Faculty Votes In Favor of Breathalyzer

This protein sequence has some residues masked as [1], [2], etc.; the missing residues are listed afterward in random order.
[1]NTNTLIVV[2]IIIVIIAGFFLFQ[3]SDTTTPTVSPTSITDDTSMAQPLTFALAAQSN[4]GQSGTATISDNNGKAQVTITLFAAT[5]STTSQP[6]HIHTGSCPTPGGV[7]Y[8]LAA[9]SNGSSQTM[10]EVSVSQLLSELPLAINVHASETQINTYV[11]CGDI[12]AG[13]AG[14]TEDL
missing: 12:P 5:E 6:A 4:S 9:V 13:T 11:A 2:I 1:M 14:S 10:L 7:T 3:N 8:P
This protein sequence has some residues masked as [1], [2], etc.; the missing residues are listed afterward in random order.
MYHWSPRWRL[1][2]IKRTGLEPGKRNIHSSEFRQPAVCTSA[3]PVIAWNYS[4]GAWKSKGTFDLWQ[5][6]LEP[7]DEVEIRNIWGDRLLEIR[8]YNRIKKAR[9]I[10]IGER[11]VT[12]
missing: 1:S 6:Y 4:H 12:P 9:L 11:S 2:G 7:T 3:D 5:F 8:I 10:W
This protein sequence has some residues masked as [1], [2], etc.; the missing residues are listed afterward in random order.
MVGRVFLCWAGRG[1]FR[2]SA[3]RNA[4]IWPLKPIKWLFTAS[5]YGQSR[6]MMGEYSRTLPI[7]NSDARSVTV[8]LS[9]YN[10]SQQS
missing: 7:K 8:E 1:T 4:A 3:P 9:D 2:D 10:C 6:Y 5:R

The Phillips Academy faculty has voted in support of acquiring a breathalyzer as well as retaining the “in-the-presence-of” policy. They met last Thursday to discuss the current school drug policy and the possibility of bringing a breathalyzer to campus. Members of the faculty debated whether or not to allow the use of a breathalyzer or a urine test to determine if a student is intoxicated. This was the first time members of the faculty formally shared their opinions on the topic. Mark Efinger, Instructor in Theatre and Dance, noted that the atmosphere in the meeting was very tense. Efinger said, “It is something that we all really care about…This time there was more involvement, commentary and honest listening to different opinions.” According to Kathleen Dalton, Instructor in History, about 90 faculty members voted in favor of the implementation of this policy, while about 30 faculty members opposed it. Some faculty members chose to abstain. They also voted to keep the “in-the-presence-of” policy, meaning that if a student is caught in a situation where there has been substance abuse, he or she will face a meeting with the Disciplinary Committee. The policy presented to the faculty at the meeting stated that if a student denies having used an illegal substance, two faculty members will have to agree that a student is under the influence in order for the school to have the right to require that he or she take a breathalyzer or urine test. Administrators have consulted with lawyers to help judge whether or not this will be effective in strengthening their substance abuse policy. Many of the faculty members in opposition believe that implementing the policy will violate the student’s liberties, as well as negatively affect the level of trust and relationship between the students and the administration. Those who are in favor of the policy believe that if and when a student is asked to take a breathalyzer or urine test, those who were not abusing a substance will have the opportunity to prove their innocence. Andover is a private institution, with the right to discipline any student they believe has has acted inappropriately, and the new policy will clarify a dean’s intentions when punishing a student. Head of School Barbara Chase said, “The moral and intellectual developments of our students, as well as their health and safety are our highest responsibilities. Whenever we, the adults who care about [our students], discuss matters in this realm, we take it very seriously indeed.” Mr. Efinger believes that the policy will help promote honesty among students. “There will be others who will cherish the fact that other kids cannot get away with lying. More students hate the inequity of punishments than the fear of being found out,” he said. Efinger believes that in our current system, honesty is punished because students which come forth and admit improper actions are given the same punishment as those who do not. He also said that the meetinwg was especially controversial because at most of the faculty meetings, they vote unanimously, but this time they were very far from that. Ms. Dalton, who is opposed to bringing a breathalyzer to campus, said, “I appreciate the good intentions and attempt to be fair on the part of the framers of this drug testing proposal, but I oppose it for reasons of political principle and my belief that an educational institution should not violate civil liberties of students.” She expressed concern about the relationship a policy like this will create between students and faculty. “Do we want to concede that they lie to us so much that we have to resort to testing them? Are there no other ways to deal with rule violations?” asked Ms. Dalton. Peter Washburn, West Quad South Cluster Dean, said that the deans created the breathalyzer policy with the intention of hopefully never having to use it. According to Mr. Washburn, the deans feel that they would never have a reason to actually give a breathalyzer test because the threat of being caught lying would persuade students to tell the truth, therefore a breathalyzer would only serve as a way to get information. “In our minds, things have not changed since we first presented the plan. What we were thinking and what the faculty may be thinking are very, very different things,” said Washburn. Many of the boarding schools of with which Phillips Academy is associated have their own substance abuse policies that involve the use of a breathalyzer and/or a urine test, including Phillips Exeter Academy. The Phillips Academy administration has taken into account how the policies have worked at each of the schools and used them to help create a policy appropriate for Andover.